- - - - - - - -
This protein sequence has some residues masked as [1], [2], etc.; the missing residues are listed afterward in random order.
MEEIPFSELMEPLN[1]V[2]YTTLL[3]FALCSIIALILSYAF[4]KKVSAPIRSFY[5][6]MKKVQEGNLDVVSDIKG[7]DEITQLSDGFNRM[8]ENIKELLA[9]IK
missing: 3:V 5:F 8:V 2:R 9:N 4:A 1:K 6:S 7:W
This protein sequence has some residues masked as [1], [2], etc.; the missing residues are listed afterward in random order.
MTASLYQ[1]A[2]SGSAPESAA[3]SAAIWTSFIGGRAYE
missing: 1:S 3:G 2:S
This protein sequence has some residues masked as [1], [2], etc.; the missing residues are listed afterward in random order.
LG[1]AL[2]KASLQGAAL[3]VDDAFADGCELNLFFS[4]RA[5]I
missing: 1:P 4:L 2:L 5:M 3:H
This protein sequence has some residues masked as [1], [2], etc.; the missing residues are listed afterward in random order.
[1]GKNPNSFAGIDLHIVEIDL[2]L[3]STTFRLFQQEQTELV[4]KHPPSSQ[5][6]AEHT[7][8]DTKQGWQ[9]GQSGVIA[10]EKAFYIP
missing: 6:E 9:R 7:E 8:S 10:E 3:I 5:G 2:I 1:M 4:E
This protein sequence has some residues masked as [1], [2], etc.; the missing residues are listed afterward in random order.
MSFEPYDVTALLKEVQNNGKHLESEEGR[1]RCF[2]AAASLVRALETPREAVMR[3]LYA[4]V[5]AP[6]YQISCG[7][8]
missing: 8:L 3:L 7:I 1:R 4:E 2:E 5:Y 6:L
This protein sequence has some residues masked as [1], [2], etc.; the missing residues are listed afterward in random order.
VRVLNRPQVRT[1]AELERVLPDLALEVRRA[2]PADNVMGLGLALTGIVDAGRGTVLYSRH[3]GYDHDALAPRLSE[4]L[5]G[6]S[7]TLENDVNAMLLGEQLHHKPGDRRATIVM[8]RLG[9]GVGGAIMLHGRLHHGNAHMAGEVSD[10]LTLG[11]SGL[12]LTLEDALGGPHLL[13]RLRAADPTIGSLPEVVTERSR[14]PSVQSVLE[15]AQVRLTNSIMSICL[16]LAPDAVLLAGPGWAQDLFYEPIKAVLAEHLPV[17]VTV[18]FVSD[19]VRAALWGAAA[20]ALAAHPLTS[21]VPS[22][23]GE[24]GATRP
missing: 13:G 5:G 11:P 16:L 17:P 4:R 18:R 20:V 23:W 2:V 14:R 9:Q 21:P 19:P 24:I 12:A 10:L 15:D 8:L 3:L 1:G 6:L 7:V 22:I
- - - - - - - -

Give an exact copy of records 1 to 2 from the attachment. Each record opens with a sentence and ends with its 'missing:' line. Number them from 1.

This protein sequence has some residues masked as [1], [2], etc.; the missing residues are listed afterward in random order.
MEEIPFSELMEPLN[1]V[2]YTTLL[3]FALCSIIALILSYAF[4]KKVSAPIRSFY[5][6]MKKVQEGNLDVVSDIKG[7]DEITQLSDGFNRM[8]ENIKELLA[9]IK
missing: 3:V 5:F 8:V 2:R 9:N 4:A 1:K 6:S 7:W
This protein sequence has some residues masked as [1], [2], etc.; the missing residues are listed afterward in random order.
MTASLYQ[1]A[2]SGSAPESAA[3]SAAIWTSFIGGRAYE
missing: 1:S 3:G 2:S